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Adams County Pa. Related Historical Articles

The Springs Hotel

Elwood W. Christ

“I use to call the Springs Hotel, “My beautiful Golden Castle, “wrote Flo Blocher Arnold (1885-1968) in 1956 recalling the care-free days of her youth frolicking about the grounds of the Gettysburg Springs Hotel, now part of the Gettysburg County Club.

Located about a mile west of Gettysburg on the south side of the old Chambersburg Pike, the Katalysine Springs had been noted for their medicinal qualities for a long time. Possibly the earliest proponent was the Rev. Charles G. McLean, on whose farm the springs were located, who tried to interest residents in them as early as the 1830s.

The commercial possibilities of the site, however, did not spring forth until 1869. Eventually, the Gettysburg Katalysine Springs Company was formed by certain gentlemen from New York City, Philadelphia, Washington, and Baltimore who purchased much of the land bordered by Herr’s and Seminary ridges and the Fairfield and Chambersburg roads. They intended to establish a health resort and spa that included a boating lake (they dammed Willoughby Run to create it) and building lots for summer homes. A horse-drawn trolley line that in part utilized present-day Springs Avenue directly linked the hotel with the Gettysburg Railroad station.

Although initially successful, the spa closed in the 1890s.

The resort’s crown jewel was the Springs Hotel, completed in June 1869. Based on Gettysburg newspaper articles and contemporary photographs, the hotel was a wood-framed, four-story main building topped with a two-story square cupola, a four-story back building, and a one-story kitchen. A very large dining room, a cotillion hall, men’s and women’s parlors, and a billiard room were all located on the first floor.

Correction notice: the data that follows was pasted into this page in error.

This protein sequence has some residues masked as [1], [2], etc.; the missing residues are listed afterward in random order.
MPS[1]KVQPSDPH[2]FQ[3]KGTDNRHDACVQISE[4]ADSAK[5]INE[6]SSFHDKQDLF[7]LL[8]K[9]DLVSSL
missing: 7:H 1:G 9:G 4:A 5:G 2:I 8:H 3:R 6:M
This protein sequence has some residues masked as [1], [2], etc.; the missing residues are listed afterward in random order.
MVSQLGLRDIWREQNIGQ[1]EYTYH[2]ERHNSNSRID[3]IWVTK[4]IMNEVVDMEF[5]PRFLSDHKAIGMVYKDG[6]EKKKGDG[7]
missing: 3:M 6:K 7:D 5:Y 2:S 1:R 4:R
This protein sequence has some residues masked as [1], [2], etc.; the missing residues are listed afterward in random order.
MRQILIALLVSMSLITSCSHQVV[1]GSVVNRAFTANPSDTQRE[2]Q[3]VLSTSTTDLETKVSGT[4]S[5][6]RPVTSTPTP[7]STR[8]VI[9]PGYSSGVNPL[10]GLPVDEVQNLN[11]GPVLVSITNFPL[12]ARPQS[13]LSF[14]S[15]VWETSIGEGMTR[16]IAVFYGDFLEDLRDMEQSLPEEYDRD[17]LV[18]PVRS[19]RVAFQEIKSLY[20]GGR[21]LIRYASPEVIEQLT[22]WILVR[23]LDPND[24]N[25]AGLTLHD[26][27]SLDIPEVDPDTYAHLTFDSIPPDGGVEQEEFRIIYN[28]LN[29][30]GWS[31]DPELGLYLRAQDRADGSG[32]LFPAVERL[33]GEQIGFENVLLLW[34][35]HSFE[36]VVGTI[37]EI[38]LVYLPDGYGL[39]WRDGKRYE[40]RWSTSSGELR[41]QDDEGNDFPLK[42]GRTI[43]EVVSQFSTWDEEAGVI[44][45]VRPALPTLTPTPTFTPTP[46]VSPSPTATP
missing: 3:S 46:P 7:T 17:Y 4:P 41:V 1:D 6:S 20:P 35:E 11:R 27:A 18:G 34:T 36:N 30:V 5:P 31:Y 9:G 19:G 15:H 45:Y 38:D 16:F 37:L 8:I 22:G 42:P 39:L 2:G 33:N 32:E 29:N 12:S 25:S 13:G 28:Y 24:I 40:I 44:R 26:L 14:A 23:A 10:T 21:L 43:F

Mrs. Arnold remembered, as a young girl with her friends, how they “solemnly promised to guard the place with our lives.” At the time, only a caretaker lived there, “who slept nearly all day and allowed us to play at will, provided we behaved like ladies and gentlemen.” Flo, however, felt that “we may have stretched the point often, when we slid down the banisters from the fourth floor winding around down-down, gracefully making a smooth landing, since there were no newel posts to bring us to an abrupt stop ….

We roller skated on the long porches [added in 1872] and halls and especially in the large deserted ball room with its marble floor and pillars. In the winter we skated on Springs Dam [dynamited in 1895]. I can still recall Dr. [Henry A.] Stewart sitting by a large very hot bon fire holding his stocking feet up to the heat to try and keep them warm.” Flo also recalled the “old fashioned speaking tubes, connecting each room in the hotel with the desk in the lobby, where guests registered. I can still hear those noisy whistling speaking tubes, as we tried out our voices over them.”

“When we tired of these locations, we walked a short distance through Reynold’s Woods to the ruins of the McPherson Farm…. [But as the] shadows lengthened … we retraced our steps to the Katalysine Springs for one last cooling drink.”
Used to house visitors during the 50th anniversary of the Gettysburg battle in 1913, the Hotel was destroyed by fire on December 13, 1917.

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